|Assessing and Increasing Physical Activity in Typically-Developing Children|
|Saturday, May 26, 2018|
|12:00 PM–12:50 PM |
|Manchester Grand Hyatt, Coronado Ballroom AB|
|Area: CBM; Domain: Applied Research|
|Chair: Casey Mckoy Irwin (University of North Carolina Wilmington)|
Research presented in this symposium focuses on behavioral innovations in the assessment and promotion of physical activity in children. Patel and colleagues will present on implementing a token system in a combined multielement and reversal design where tokens in one tokens in one condition are delivered contingent on moderate-to-vigorous physical activity (MVPA), and are delivered on a yoked noncontingent schedule in the other condition. Miller and colleagues will present on an intervention consisting on self-monitoring, public posting, and monetary rewards to increase day-long steps in children. And Irwin and colleagues will present on how engaging in varying bouts of moderate and vigorous physical activity influences heart rate measures of MVPA.
|Instruction Level: Basic|
The Effect of Token Reinforcement on Moderate-to-Vigorous Physical Activity Exhibited by Young Children
|RUTVI R. PATEL (University of the Pacific), Matthew P. Normand (University of the Pacific), Carolynn S. Kohn (University of the Pacific), Kelly Roughgarden (University of the Pacific)|
The purpose of this study was to assess the effect of token reinforcement on moderate-to-vigorous physical activity (MVPA) exhibited by four preschool-aged children, using a multiple-baseline across participants and combined reversal and multielement design. During baseline, no programmed consequences were provided for MVPA. During the contingent token (CT) condition, tokens were delivered contingent on MVPA. During the noncontingent token (NCT) condition, tokens were delivered according to a predetermined time-based schedule, yoked to the previous, corresponding CT session. For three participants, a reversal effect was observed; that is, the delivery of tokens contingent on MVPA increased and maintained higher levels of MVPA compared to baseline and NCT conditions. For one participant, an overall reduction to near zero levels of MVPA was observed across experimental conditions, beginning with the first NCT phase. The token economy procedure was used as a method to increase physical activity and served as an adaptation of the tangible condition. Results suggest that contingent token reinforcement can be an effective way to increase MVPA. Also, results from this study might inform future functional analyses of MVPA for children who do not respond to social positive contingencies in their initial assessment.
|Evaluating Public Posting, Self-Monitoring, Goal Setting, and Rewards to Increase Physical Activity in Children|
|BRYON MILLER (University of South Florida), Raymond G. Miltenberger (University of South Florida), Cynthia P. Livingston (University of South Florida), Heather Zerger (University of South Florida), Diego Valbuena (University of South Florida)|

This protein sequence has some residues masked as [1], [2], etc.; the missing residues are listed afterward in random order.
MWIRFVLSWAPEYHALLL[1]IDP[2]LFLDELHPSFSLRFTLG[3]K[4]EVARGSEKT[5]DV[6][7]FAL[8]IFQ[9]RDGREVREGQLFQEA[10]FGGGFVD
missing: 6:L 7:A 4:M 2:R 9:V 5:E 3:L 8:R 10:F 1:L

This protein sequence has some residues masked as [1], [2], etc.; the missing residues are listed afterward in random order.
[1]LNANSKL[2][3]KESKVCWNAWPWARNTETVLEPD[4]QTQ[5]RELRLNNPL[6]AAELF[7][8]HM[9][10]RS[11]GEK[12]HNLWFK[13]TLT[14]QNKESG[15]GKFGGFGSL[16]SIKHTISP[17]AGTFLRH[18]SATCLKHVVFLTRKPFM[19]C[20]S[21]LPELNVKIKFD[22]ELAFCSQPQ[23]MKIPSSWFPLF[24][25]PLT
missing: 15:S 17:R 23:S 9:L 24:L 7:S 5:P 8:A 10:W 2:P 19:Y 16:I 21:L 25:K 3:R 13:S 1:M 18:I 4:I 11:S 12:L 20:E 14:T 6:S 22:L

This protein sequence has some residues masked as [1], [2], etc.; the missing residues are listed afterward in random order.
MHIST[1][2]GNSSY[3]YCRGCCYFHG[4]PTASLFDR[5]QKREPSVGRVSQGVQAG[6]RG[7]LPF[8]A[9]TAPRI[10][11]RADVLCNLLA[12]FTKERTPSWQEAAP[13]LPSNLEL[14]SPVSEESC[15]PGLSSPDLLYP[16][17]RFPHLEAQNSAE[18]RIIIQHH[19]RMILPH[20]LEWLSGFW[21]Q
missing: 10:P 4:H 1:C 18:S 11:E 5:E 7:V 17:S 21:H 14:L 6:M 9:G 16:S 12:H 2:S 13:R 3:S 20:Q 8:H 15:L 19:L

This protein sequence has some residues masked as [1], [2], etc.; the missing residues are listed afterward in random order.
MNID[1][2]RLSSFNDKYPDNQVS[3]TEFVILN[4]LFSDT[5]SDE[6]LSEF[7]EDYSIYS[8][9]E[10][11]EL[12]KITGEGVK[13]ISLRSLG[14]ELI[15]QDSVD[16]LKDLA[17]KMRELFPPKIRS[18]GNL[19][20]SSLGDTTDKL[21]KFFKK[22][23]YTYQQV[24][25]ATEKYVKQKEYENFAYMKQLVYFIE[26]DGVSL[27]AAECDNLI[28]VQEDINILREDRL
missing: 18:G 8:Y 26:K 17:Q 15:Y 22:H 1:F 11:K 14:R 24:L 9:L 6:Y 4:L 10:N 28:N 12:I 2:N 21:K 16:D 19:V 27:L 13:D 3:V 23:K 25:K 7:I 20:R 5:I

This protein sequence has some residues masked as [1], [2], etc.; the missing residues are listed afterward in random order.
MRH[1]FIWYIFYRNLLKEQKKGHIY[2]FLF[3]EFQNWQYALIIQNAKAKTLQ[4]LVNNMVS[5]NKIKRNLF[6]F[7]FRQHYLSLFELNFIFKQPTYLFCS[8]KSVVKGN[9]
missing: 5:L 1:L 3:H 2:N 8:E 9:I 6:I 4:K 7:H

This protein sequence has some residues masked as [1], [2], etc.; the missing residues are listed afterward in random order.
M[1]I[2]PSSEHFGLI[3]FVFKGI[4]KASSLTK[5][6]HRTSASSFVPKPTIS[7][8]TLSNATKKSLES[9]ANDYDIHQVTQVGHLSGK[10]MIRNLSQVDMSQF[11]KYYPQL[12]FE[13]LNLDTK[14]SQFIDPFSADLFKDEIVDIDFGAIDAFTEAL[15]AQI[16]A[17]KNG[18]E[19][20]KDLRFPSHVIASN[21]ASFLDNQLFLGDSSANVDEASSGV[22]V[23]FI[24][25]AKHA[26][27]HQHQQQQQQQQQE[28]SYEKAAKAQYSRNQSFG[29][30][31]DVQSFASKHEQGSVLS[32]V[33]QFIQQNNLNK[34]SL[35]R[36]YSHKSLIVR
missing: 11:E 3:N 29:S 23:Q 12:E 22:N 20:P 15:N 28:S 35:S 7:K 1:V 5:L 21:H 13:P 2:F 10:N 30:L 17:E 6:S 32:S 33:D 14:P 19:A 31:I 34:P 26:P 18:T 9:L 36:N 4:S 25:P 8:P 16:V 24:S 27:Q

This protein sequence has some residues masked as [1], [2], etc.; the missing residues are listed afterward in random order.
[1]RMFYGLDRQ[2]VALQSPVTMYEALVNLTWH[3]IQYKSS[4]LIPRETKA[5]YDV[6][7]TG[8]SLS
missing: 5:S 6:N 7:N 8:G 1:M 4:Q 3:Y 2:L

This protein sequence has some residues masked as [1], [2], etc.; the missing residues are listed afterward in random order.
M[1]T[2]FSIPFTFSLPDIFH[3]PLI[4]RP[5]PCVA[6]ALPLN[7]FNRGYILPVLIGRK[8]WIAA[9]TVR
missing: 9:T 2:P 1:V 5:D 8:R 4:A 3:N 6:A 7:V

|Abstract: The study evaluated behavioral procedures to increase exercise across the entire day. With the introduction of self-monitoring and public posting, class average steps per day increased above baseline levels. When goal setting was added, average steps per day did not increase, however, when monetary rewards were delivered to individual participants for attaining daily step goals, the average steps per day increased above levels observed during previous intervention phases. We will discuss the class-wide and individual data, including the effect of specific intervention components on pedometer wearing adherence.|
A Bout Analysis of Moderate-to-Vigorous Physical Activity in Children
|CASEY MCKOY IRWIN (University of North Carolina Wilmington), Carole M. Van Camp (University of North Carolina Wilmington), Melissa Chappell (University of North Carolina Wilmington)|
In research surrounding increasing physical activity in children, reinforcement is typically delivered contingent upon bouts of, or engagement in, moderate-to-vigorous physical activity (MVPA) such walking briskly, running, skipping, jumping, etc. A bout can be defined as consecutive x-intervals during which MVPA occurs until at least one x-interval has elapsed without MVPA. However, it is unclear what duration of a bout of such behavior is required to reach and maintain beneficial increases in heart rate (HR). The goal of the present research is to evaluate HR as children engage in MVPA behaviors in four different bout intervals. First, an individual heart rate assessment was conducted for each participant to determine personalized MVPA criteria. Next, participants were asked to engage in MVPA behaviors for 50% of 12-min sessions, with active and still periods divided into different length bouts (30 s, 1 min, 1.5 min, and 2 min). Data analyses included average session HR, percentage of session reaching moderate HR criteria, percentage of session reaching vigorous HR criteria. The results suggest that despite engaging in MVPA behavior for 50% of the session, resulting HR varied depending on bout length.